Singer Justin Townes Earle, Son of Musician Steve Earle, Dead at 38

Justin Townes Earle is survived by his wife Jenn Marie and their 3-year-old daughter Etta St. James

Justin Townes Earle

Justin Townes Earle, who was the son of singer Steve Earle, has died. He was 38.

"It is with tremendous sadness that we inform you of the passing of our son, husband, father and friend Justin," Earle's family confirmed in a statement on Instagram and Facebook.

"So many of you have relied on his music and lyrics over the years and we hope that his music will continue to guide you on your journeys. You will be missed dearly Justin 💔," the family said.

The statement concluded with a lyric from Earle's 2014 song "Looking for a Place to Land" from his Absent Fathers record: "I've crossed oceans/ Fought freezing rain and blowing sand/ I've crossed lines and roads and wondering rivers/ Just looking for a place to land."

Earle's cause of death was not made known in the statement.

Earle and his wife Jenn Marie shared a daughter Etta St. James, who was born in July 2017.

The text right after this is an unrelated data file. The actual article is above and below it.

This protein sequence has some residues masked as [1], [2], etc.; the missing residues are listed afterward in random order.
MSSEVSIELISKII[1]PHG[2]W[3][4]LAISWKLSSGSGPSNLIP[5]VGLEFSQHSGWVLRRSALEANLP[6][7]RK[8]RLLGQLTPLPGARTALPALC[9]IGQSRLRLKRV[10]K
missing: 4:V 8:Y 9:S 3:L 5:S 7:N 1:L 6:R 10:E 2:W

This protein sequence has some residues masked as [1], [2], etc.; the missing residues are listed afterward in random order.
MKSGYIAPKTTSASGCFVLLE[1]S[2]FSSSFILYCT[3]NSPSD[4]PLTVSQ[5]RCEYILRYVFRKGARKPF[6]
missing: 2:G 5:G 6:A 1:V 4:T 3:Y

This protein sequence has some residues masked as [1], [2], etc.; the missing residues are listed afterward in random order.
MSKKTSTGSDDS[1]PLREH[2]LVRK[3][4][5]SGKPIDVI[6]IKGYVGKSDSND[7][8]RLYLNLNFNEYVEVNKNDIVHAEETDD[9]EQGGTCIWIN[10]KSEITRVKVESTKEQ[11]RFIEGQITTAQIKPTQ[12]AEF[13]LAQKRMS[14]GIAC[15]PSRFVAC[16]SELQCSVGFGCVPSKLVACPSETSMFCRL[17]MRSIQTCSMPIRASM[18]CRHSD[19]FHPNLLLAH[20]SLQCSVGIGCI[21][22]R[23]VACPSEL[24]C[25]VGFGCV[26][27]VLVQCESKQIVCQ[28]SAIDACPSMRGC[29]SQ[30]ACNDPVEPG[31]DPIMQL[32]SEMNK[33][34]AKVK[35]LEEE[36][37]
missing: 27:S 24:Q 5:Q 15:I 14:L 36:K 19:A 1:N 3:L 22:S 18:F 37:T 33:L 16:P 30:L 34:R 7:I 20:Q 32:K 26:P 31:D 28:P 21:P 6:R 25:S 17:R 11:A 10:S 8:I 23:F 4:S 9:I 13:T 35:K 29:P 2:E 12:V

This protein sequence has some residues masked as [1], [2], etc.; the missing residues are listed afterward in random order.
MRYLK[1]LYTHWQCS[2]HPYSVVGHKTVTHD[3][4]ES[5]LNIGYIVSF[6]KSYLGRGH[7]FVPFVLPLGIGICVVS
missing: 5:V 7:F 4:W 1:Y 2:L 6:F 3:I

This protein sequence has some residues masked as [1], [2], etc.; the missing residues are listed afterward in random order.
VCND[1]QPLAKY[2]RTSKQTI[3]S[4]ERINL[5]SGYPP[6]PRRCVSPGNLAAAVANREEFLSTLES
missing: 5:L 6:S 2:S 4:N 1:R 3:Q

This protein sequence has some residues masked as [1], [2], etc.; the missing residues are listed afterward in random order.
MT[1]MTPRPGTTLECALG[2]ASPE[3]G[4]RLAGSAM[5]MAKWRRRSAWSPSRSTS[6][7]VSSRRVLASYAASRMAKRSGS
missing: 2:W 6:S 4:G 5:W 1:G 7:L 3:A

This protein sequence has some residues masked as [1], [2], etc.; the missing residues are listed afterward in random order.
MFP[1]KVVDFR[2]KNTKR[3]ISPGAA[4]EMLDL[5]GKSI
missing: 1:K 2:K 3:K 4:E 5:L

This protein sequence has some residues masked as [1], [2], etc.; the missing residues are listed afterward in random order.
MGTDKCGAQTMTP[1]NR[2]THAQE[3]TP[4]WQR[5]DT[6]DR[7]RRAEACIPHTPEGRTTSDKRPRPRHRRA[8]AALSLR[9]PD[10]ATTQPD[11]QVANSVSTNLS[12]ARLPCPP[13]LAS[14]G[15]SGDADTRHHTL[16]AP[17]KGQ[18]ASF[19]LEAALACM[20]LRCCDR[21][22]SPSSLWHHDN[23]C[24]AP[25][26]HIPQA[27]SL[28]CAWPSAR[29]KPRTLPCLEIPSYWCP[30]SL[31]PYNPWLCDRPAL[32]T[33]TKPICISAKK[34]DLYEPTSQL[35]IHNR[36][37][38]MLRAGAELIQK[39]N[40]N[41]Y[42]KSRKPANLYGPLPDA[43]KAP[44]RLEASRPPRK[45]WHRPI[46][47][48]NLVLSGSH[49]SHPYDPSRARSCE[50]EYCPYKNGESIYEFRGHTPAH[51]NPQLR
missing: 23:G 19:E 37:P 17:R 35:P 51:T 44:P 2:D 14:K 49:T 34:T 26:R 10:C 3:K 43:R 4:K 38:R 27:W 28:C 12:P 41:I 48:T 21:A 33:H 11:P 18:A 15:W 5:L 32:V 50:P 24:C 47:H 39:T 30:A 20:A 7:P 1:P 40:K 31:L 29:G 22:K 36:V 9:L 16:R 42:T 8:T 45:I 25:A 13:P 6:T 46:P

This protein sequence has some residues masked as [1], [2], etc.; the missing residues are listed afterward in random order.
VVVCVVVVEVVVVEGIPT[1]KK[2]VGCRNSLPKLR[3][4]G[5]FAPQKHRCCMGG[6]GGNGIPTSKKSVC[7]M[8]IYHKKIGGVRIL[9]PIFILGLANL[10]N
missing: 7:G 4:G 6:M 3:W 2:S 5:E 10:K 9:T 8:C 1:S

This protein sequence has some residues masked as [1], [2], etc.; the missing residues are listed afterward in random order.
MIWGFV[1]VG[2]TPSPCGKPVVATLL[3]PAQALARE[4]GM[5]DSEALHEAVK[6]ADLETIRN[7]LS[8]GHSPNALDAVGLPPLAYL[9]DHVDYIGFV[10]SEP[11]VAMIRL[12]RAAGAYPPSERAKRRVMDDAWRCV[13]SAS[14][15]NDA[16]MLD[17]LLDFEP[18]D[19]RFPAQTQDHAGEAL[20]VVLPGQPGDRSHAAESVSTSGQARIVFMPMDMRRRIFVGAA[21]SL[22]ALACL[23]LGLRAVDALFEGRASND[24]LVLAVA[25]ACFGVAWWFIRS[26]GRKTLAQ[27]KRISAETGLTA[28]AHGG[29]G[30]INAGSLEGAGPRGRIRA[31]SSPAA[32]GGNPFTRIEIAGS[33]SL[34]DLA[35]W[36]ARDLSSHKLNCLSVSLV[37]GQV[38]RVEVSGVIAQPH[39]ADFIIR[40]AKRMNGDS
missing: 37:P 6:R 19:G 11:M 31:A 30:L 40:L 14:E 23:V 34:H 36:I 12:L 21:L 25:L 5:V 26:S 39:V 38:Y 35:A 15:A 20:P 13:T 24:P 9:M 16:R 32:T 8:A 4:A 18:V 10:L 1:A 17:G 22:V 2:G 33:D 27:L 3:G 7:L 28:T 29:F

Earle, who was born in Nashville and played in local bands the Distributors and the Swindlers, released his first EP, titled Yuma, in 2007 and had several albums, including, Kids in the Street and May 2019's The Saint Of Lost Causes.

The singer previously spoke about his battle with drugs and alcohol.

Earle survived five heroin overdoses by the time he was 21, according to the Charleston City Paper. He was also fired from his father's band the Duke due to his drug abuse.

"At the time, I'd been a junkie for a good portion of my life. It's kind of one of those things you just grow to expect when you have that lifestyle. You get fired. You lose things. You go to jail. You just kind of get used to it. It happens, even if it is family," he told the outlet in 2010. "When I'm drinking and using drugs, I think that all my actions are perfectly normal and okay, and somehow I wake up in jail."

And in 2017 on Chris Shiflett's Walking the Floor podcast, Earle spoke about creating music while sober. "I got all my craziness out of the way as a coffeehouse musician and a roadie," he said.

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